John Richards - Morning Show Host & Associate Program Director of KEXP
Dangerous Minds: KEXP is known for its massive music library and I know that DJ’s routinely bring their own records in to play on their shows. Given the depth of musical knowledge that KEXP collectively possesses, how difficult was it to track down all the music that was sampled in Paul’s Boutique for the show?
John Richards: There are some specific songs that have been a challenge for sure but I’d say between KEXP’s amazing library and DJ’s libraries that 90% of it was found in the early planning of the show. After that we were able to get the other 10% within a few days. Our goal was to play as much in its original form as well so for sure you’ll be hearing the snap crackle and pop of vinyl on Friday. KEXP on a daily basis will play vinyl, CDs, streams, wave files, mp3s in any given show. I’ve had to mix a YouTube stream with a record into a mp3. I’m surprised we don’t mix reel to reel and cassettes while we’re at it.
What were your first impressions of Paul’s Boutique back in 1989?
John Richards: Like a lot of people they discovered the Beastie Boys first when “Fight For Your Right…” came out. I remember getting the tape at a very young age based on that song and it putting in the rest of the songs on there blew my mind. It was nothing like that novelty song and really was a gateway to me for them, for sampling, even hip hop. So when I got Paul’s Boutique it made sense to me listening to the other songs from the debut that this was the next step for them. I didn’t know sampling like this was new as it was just new to me at the time. It was radically different then anything I had heard and really those first two albums were “where were you when you first heard them” releases. In both cases I was walking through the soccer field next to my house studying the liner notes, art work and song titles and thinking I was the only person on earth listening to this right now. It was one of those rare moments when a release changes your entire thinking about music and how its made.
While you were culling artifacts for this incredible undertaking (such as interviews, sound-clips, etc), did you discover anything about the record that as a fan, was new to you?
John Richards: I learned a lot talking to The Dust Brothers about the record. One thing was that they were really trying to make a hit with the Beastie Boys (and said they easily could have) but that the Beasties were against it, they wanted a cool record that people would discover years from when it was made. Turns out, that’s exactly what happened and continues to happen. Maybe not in crates but for sure on stations like KEXP.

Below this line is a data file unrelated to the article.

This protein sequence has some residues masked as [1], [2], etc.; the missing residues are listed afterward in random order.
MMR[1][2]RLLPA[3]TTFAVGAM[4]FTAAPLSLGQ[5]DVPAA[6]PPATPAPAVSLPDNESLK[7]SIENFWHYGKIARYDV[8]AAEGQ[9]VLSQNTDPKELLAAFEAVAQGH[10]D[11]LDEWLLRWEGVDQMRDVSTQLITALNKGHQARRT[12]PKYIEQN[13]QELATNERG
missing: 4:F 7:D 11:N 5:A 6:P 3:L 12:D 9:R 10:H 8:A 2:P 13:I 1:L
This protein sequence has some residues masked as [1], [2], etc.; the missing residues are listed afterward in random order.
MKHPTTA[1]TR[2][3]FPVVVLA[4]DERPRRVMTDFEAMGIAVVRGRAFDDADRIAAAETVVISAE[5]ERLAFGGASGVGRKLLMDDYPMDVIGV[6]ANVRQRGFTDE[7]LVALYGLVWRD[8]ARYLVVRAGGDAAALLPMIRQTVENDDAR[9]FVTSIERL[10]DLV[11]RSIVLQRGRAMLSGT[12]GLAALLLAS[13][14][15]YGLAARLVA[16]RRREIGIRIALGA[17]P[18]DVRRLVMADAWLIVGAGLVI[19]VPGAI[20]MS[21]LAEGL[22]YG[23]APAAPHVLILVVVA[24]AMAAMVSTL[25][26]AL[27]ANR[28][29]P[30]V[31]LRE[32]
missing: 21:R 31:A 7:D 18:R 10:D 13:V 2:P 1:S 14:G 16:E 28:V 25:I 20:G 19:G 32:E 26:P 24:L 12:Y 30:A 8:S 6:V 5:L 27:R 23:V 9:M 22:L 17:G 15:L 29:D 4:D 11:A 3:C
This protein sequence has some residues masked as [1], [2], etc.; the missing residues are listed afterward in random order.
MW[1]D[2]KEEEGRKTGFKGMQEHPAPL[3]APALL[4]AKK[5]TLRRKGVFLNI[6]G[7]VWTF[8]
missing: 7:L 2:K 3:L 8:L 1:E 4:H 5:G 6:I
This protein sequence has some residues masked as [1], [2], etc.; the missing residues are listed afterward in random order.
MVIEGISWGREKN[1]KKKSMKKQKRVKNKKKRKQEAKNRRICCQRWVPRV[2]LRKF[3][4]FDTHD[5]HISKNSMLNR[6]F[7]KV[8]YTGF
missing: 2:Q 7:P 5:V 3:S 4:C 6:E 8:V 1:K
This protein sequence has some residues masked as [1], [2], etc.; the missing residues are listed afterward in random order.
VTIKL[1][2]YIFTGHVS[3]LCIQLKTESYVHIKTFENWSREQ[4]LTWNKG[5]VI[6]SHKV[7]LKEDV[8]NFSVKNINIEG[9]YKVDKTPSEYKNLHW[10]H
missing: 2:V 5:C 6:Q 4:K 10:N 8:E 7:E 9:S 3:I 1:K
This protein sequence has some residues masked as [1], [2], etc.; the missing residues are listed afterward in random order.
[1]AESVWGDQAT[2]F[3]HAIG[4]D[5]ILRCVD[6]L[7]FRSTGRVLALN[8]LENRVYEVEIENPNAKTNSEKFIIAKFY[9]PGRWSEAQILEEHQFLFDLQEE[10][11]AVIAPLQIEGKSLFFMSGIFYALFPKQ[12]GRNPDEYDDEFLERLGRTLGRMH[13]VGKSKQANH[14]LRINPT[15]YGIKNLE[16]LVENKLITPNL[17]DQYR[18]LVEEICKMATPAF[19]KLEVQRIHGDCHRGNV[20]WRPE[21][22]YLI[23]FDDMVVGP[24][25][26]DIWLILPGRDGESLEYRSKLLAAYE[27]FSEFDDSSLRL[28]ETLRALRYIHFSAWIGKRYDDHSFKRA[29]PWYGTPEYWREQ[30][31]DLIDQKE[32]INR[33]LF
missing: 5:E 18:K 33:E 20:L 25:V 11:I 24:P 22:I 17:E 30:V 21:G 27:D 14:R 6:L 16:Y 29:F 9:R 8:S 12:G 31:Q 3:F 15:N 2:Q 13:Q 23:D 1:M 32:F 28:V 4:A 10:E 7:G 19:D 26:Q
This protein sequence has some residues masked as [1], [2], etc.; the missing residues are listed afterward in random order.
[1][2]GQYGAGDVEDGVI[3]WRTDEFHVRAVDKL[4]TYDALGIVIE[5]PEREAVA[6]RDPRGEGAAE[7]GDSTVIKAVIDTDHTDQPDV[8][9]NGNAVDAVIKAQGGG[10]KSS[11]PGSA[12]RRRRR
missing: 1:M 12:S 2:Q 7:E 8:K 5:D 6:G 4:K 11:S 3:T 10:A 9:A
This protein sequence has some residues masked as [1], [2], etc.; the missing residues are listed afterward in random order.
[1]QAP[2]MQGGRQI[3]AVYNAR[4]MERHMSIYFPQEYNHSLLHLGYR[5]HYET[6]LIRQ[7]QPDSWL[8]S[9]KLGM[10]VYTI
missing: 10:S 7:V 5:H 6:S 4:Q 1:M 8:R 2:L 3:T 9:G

Paul’s Boutique mural at the corner of Rivington and Ludlow on the Lower East Side of Manhattan by Danielle Mastrion
There are not many artists who inspire the nearly universal reverence and adoration from music fans that the Beastie Boys do. Headbangers, alt-rock kids, electronica geeks, classic rock relics; you name the genre of choice, and I guarantee that the vast majority of the people who cling to them will also be fans of the Beasties. Perhaps nothing speaks better to this point than the huge assortment of diverse samples the Beastie Boys used in the recording process for Paul’s Boutique.
From the score for Alfred Hitchcock’s Psycho, to music from the 1974 film Deliverance (not to mention the dozens of pop-culture references mentioned throughout the record including a hilarious and timely swipe at Donald Trump on the track “Johnny Ryall”), if it appears on Paul’s Boutique , you will hear it during KEXP’s broadcast.
If you’re not in Seattle, don’t worry. You can stream the broadcast live via your mobile device or computer. KEXP also archives its wide variety of content, so if you miss any part of the broadcast on Friday, you can come back and stream it whenever you want. And I for one can’t think of a better way to spend a few (or twelve) hours than listening to a magical record that almost killed the Beastie Boys’ career back in 1989.